Southwest Airlines ‘Dutch Roll’ Incident: NTSB Preliminary Report

A Southwest Airlines 737 on approach to land.
Tomás Del Coro, CC BY-SA 2.0, via Wikimedia Commons

The NTSB has now released its Preliminary Report into an inflight ‘Dutch roll’ incident involving a Southwest Airlines Boeing 737 MAX 8 operating flight WN746 from Phoenix, AZ to Oakland, CA 0n 25 May 2024.

Whilst en route at FL340 (34,000 feet), the aircraft experienced a ‘Dutch Roll’ instability event. The crew regained control and descended to FL320, before continuing to the destination.

Southwest Airlines WN746 Phoenix-Oakland

On May 25th, 2024, a Southwest Airlines flight WN746, a Boeing 737 MAX 8 flying from Phoenix to Oakland, encountered a period of instability while cruising at FL340.

The incident involved a phenomenon known as Dutch roll. This is characterized by an unstable motion affecting both the aircraft’s direction (yaw) and bank (roll).

The flight crew regained control, descended to FL320 and continued to the destination airport. They landed safely with no injuries to the 175 passengers and 6 crew members on board.

Understanding Dutch Roll

Dutch roll is a coupled oscillation in both the yaw and roll axes of movement. This can occur when the airplane’s directional stability, typically maintained by the vertical stabilizer and rudder, is weakened.

While not inherently dangerous, Dutch roll can be uncomfortable for passengers and must be corrected by the pilot or the airplane’s automated systems.

Graphic showing Dutch roll movement/oscillation

Event Timeline

The NTSB’s preliminary report outlines the sequence of events:

  • Pre-flight: During a pre-flight check, the captain noticed a previous log entry regarding a yaw damper issue where the system was overcorrecting. Records indicated corrective action had been taken before this flight.
  • Taxi and Takeoff: While taxiing and during takeoff, the captain experienced temporary stiffness in the rudder pedals.
  • Cruise: After reaching cruising altitude, the aircraft encountered light turbulence followed by a short period of Dutch roll. The autopilot remained engaged throughout, and both pilots described the movement as minimal. The yaw damper light, which would indicate a system malfunction, did not illuminate.
Flight track of Southwest Airlines flight WN746 from Phoenix to Oakland

Flight Crew Response and Actions

Following the Dutch roll event, the crew discussed the situation and determined the turbulence wasn’t the cause.

Since the yaw damper is designed to counteract such disturbances and prevent rudder movement, they suspected an issue with the system itself.

They descended to 32,000 feet to assess the situation further. Here, they experienced similar brief periods of Dutch roll, with the captain again feeling faint rudder pedal movement.

The crew contacted Air Traffic Control and continued to Oakland for a safe landing. Upon arrival, the aircraft was met by maintenance personnel and removed from service for inspection.

The inspection revealed substantial damage to the vertical stabilizer, a critical component for maintaining directional stability.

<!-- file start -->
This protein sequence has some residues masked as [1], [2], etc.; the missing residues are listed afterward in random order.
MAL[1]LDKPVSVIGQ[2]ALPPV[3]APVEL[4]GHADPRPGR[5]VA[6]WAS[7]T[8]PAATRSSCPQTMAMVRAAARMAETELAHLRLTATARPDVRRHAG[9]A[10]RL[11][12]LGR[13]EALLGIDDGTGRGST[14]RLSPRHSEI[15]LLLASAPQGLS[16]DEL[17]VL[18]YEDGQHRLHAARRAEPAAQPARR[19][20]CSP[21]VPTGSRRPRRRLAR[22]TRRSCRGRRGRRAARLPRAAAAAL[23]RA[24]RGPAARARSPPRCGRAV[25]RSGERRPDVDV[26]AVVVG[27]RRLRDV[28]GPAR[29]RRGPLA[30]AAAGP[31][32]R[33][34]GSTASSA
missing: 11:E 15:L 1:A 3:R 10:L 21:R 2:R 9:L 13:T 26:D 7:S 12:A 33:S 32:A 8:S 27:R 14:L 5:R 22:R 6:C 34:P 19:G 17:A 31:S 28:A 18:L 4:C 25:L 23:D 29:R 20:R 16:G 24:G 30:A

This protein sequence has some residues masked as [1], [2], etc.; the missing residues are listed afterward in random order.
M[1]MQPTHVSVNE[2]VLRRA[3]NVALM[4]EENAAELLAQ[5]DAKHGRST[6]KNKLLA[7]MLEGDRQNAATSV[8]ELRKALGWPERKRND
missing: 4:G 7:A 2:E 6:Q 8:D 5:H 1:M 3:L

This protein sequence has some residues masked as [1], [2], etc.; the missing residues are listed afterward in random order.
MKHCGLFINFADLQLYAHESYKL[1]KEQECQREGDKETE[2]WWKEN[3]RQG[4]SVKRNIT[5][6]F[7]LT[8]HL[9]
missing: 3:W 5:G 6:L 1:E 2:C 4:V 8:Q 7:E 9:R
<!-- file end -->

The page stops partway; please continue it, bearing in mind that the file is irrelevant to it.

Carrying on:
This discovery prompted the National Transportation Safety Board (NTSB) to launch a full investigation into the incident.

A Southwest Airlines 737 MAX 8 on approach to land.
Tomás Del Coro, CC BY-SA 2.0, via Wikimedia Commons

Flight Data Analysis

The NTSB report includes insights gleaned from analyzing flight data. Notably, the data revealed that the anomalous behavior of the rudder system began on the first flight after scheduled maintenance performed on May 23rd.

Before this maintenance, yaw damper commands didn’t affect rudder pedals. However, after the maintenance, rudder pedal movements were observed when the yaw damper was engaged.

Interestingly, all occurrences of Dutch roll coincided with yaw damper engagement. When the yaw damper was disabled during the flight or when the airplane was dispatched with the yaw damper listed as inoperative (Minimum Equipment List – MEL), the anomalous behavior was not observed.

NTSB Focus: Determining the Cause of Damage

A key focus of the NTSB investigation is determining when the structural damage to the rudder system occurred.

Did the damage exist prior to the May 23rd maintenance and contribute to the yaw damper issue? Or did the maintenance activity itself cause the damage?

The investigation will also delve deeper into the cause of the yaw damper malfunction and its potential role in the Dutch roll event.

Understanding these factors will be crucial in preventing similar incidents in the future and ensuring the continued safety of passengers and crew.

This ongoing investigation highlights the importance of thorough maintenance procedures and robust safety protocols in aviation.

The Southwest Airlines 737 MAX 8 incident serves as a reminder that even minor technical issues can potentially lead to flight instability.

The NTSB’s findings will be instrumental in ensuring that all parties involved, from airlines and maintenance crews to aircraft manufacturers, take the necessary steps to prevent such occurrences.

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By Len Varley - Assistant Editor 6 Min Read
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